- Another sizeable group of existing cyclists is drawn to the e-bikes by something we’ll call the tech factor. As mentioned earlier, e-bikes use various technologies to add a very modern twist to a familiar and classic mechanical device. Early adopter types and those fascinated by must-have gadgets are a natural fit for today’s e-bikes, many of which would not be out of place in a collection of cutting-edge tech products. As long as e-bikes feature the newest and most innovative tech-driven functionalities and applications, they will continue to attract those for whom biking is secondary to the experience of using something that turns heads.
- The same factor that makes e-riding attractive to the previous groups mentioned—the ease of riding resulting from electric motor-powered assistance—makes cycling accessible to another group of people who would otherwise not be able to ride due to various health issues. Adults with mobility issues form a segment that is remarkable not only for its surprising size but the certainty of its continued phenomenal growth. Being associated with an ageing population is not usually an asset for a brand or product category but it definitely is in the case of e-bikes. Demographic trends point towards a steady increase in the size of the age groups that are well represented among those with mobility issues. These same groups are also more likely to have the disposable income and willingness to spend on solutions that help to address health issues and ensure an active lifestyle. E-bikes are entering the mainstream at exactly the time when tens of millions seniors are looking for ways to maintain an active lifestyle in spite of various physical limitations.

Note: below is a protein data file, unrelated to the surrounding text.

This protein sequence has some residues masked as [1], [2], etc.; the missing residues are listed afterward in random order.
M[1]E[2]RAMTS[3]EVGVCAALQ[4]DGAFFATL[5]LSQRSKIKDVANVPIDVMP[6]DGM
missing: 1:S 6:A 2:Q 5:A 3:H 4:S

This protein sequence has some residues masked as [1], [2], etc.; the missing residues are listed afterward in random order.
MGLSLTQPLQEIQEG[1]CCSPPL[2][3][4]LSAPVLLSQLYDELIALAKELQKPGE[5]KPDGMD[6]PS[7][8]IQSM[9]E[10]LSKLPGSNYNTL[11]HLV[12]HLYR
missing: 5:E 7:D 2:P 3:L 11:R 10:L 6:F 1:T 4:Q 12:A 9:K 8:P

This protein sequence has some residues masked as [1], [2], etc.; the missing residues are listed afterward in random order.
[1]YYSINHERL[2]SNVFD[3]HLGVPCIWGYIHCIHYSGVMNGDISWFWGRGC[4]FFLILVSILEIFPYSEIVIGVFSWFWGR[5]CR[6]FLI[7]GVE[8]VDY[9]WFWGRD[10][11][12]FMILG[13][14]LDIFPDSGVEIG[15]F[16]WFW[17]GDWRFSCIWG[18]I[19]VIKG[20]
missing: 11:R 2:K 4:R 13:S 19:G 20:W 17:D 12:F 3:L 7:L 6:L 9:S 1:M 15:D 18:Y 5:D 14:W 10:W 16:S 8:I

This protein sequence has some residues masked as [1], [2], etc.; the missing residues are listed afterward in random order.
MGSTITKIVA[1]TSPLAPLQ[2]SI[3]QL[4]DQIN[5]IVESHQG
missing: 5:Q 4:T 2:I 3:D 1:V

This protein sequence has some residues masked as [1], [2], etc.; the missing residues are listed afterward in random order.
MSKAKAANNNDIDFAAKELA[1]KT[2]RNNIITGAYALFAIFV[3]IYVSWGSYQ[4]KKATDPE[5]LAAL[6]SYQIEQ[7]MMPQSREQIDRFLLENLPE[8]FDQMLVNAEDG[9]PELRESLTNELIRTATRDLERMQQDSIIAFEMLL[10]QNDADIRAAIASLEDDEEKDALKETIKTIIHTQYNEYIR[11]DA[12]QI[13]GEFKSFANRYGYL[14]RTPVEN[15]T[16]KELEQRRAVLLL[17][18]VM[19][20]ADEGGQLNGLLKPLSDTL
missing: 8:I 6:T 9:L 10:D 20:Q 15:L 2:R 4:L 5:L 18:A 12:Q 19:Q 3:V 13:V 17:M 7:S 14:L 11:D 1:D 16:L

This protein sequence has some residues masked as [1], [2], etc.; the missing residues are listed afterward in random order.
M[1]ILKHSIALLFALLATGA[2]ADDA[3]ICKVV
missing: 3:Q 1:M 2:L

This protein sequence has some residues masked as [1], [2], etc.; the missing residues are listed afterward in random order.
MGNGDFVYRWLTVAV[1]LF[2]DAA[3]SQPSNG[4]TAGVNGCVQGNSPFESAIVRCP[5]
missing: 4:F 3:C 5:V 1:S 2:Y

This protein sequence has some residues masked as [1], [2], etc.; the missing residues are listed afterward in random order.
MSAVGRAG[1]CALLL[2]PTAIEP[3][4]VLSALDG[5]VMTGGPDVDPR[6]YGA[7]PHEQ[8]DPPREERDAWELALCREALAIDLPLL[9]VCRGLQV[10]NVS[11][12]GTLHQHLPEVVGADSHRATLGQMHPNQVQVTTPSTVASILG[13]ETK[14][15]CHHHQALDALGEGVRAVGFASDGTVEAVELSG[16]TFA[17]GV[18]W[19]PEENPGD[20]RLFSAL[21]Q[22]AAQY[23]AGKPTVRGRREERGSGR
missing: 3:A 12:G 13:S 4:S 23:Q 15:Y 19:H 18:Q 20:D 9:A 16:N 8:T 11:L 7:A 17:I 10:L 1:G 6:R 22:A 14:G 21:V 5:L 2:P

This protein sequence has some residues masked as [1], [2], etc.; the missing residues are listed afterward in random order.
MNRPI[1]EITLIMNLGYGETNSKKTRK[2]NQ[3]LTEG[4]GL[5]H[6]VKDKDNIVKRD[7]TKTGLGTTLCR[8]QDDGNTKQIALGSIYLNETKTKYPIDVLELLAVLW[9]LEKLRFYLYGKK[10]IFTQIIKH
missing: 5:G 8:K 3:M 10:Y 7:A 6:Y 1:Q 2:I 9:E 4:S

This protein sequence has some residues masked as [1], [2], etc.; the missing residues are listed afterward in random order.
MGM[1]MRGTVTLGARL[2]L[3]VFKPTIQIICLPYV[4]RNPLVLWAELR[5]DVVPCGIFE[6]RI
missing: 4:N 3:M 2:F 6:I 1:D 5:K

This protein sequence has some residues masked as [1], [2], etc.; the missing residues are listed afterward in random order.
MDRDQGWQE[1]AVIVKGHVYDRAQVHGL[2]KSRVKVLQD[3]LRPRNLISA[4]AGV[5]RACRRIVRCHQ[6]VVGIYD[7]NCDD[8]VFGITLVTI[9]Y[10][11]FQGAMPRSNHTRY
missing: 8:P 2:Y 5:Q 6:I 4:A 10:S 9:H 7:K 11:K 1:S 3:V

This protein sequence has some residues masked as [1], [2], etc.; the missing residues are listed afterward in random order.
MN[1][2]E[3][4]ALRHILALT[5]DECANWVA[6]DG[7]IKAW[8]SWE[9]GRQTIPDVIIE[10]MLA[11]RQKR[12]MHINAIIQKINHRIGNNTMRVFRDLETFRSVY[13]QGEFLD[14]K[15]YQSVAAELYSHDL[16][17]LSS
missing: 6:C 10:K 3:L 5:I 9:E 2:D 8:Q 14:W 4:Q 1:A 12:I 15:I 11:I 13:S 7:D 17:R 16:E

Onward and upward
E-bikes have passed a kind of tipping point in their growth. Their sales figures are way up at time when the general bike market struggles to expand. Shifting market conditions have aligned perfectly with the USP’s of e-bikes and their ability to address the needs of markets as diverse as urban commuters looking to avoid traffic jams and seniors with mobility limitations. Inexpensive and easily accessible technological innovations have added a range of new functionalities and improved the rider experience. In short, e-bikes have taken a quantum leap forward at a time when more consumers than ever are searching for the kinds of solutions that only e-bikes can deliver.
If you haven’t already, take a look at our special brief on the changing profile of e-bike customers.